Sunday, April 19, 2009

Monetary Value

The complaint that teachers are not paid enough can be heard far and wide on any given day. I tend not to engage in the discussion because 1) I put very little value in money and the need to gain more of it and 2) the worth of my job has always exceeded it's monetary value.

At some point though, you have to be practical. Without divulging too much of my own financial situation, let's just say that on a teacher's salary it is actually IMPOSSIBLE for a single young teacher with 4 years of undergraduate loans to pay rent/mortgage on their own in the Chicago suburbs and still be able to eat at the end of the day. I have run the numbers a million times and I can not grow something out of nothing. It is for this reason alone that I am adopting roommates this summer.

Roommates are fine, pinching pennies is fine...but what about everything else? What if there is an emergency? A hospital bill or a car breakdown? I'm pretty sure that I need my health to teach and a car to get to school every day. And even more than than, what about living life? Experiencing new things, going new places, and (inevitably) paying for them?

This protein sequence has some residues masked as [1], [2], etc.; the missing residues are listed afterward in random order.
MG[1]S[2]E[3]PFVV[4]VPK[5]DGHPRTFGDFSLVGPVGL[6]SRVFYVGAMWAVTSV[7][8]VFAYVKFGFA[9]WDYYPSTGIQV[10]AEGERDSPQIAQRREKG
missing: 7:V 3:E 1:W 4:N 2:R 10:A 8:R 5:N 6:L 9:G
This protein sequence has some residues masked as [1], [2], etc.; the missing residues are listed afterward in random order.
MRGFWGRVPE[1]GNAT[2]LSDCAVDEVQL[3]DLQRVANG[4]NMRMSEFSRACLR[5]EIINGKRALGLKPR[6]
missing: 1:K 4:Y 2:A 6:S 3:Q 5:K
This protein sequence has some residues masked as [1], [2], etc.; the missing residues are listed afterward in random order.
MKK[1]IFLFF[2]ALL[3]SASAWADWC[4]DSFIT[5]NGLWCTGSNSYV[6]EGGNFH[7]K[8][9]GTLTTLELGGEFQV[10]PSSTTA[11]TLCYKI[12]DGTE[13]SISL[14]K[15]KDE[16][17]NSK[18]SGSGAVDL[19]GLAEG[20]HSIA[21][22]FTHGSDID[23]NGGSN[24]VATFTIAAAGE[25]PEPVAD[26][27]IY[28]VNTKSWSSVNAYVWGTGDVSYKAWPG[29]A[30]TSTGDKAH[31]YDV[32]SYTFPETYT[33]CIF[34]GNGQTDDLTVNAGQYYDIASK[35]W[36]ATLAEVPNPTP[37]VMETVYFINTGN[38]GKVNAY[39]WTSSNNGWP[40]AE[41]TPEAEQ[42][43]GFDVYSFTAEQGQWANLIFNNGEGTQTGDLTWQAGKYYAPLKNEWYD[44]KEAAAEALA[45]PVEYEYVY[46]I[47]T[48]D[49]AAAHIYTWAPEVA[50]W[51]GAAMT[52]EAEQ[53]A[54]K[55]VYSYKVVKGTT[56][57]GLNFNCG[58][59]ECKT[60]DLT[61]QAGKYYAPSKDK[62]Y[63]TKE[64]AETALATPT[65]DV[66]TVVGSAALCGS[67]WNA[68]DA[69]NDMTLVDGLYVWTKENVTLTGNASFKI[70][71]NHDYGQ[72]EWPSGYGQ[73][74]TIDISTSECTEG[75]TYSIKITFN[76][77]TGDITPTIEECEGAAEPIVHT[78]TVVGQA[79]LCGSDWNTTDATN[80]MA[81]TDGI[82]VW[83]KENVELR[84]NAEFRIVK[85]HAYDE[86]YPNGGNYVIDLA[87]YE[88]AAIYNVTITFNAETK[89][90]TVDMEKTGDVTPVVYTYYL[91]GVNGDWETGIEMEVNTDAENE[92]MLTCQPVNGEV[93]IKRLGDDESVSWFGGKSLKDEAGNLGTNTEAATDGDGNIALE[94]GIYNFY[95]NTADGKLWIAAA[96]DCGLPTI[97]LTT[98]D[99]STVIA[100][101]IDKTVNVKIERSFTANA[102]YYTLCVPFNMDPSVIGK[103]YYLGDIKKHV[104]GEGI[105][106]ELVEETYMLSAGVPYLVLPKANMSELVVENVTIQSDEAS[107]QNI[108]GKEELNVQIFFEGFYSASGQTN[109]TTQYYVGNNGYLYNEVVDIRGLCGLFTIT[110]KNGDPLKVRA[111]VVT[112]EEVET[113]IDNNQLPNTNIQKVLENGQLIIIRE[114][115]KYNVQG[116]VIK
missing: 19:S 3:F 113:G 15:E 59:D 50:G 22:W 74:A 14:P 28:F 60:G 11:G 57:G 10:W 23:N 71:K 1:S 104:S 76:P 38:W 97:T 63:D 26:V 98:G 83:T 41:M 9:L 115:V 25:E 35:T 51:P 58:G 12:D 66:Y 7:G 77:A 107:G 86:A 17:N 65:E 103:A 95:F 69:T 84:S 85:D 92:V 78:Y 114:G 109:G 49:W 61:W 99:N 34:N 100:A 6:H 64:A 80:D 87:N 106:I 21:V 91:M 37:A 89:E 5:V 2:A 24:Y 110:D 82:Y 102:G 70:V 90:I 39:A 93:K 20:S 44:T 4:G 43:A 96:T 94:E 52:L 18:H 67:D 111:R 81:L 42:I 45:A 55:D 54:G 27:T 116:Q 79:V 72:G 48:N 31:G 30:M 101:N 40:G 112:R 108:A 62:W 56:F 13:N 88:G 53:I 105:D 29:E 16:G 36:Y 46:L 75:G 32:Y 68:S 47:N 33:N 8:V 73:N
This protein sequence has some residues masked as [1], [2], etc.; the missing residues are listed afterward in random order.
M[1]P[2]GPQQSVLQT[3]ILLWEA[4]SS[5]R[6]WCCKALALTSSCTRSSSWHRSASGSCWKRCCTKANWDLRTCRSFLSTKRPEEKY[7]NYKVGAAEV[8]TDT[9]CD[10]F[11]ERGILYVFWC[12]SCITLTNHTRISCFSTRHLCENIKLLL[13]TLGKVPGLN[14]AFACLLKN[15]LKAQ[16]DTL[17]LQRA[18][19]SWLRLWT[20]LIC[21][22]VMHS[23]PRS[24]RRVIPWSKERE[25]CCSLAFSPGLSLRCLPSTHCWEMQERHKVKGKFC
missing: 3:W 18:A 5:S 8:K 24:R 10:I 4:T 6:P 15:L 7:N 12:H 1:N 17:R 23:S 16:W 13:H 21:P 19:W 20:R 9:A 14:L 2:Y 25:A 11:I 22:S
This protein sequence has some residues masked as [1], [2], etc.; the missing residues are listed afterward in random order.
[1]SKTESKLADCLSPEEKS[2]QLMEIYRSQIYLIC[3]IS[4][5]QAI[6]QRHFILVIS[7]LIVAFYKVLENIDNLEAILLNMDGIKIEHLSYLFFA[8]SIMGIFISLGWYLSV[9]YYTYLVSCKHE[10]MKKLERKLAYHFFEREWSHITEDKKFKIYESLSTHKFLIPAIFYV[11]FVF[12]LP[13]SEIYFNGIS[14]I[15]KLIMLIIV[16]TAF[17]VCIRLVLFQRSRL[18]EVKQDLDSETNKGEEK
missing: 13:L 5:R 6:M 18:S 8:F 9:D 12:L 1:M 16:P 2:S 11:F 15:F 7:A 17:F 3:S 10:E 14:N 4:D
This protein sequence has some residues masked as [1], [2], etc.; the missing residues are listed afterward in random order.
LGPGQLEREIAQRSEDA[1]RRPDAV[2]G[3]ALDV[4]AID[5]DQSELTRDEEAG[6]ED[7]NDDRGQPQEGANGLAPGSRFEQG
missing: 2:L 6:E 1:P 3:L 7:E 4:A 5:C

My friend and I have been trying to plan a trip this summer. We don't ask for much, but it is important to both of us to go to a Spanish speaking country to further our Spanish skills (which is a direct benefit to our students and parents upon the return of a new school year). We have a limited window of time in which to go (because financial constraints dictate my need to teach summer school) and limited funds on which to travel. We even looked into service projects in other countries where you can stay with a host family and found their costs to be almost twice as much as a regular vacation.

The point is, my story is not different from any one else's. In fact, I'm sure others have incurred unfortunate expenses that I couldn't even dream of. But money is not important to me. If someone else needs it and I have it, I don't bat an eyelash in offering it. I just want to be able to live life...and the monetary value applied to teachers doesn't cut it.

The problem:

1. Good teachers will feel devalued and believe less in the importance of what they do.
2. Good teachers will not be able to further their education (whether it be through travel or graduate level courses) which directly impacts the students they teach.
3. Good teachers will burn themselves out taking on second jobs or working all summer.
4. Good teachers will walk away.

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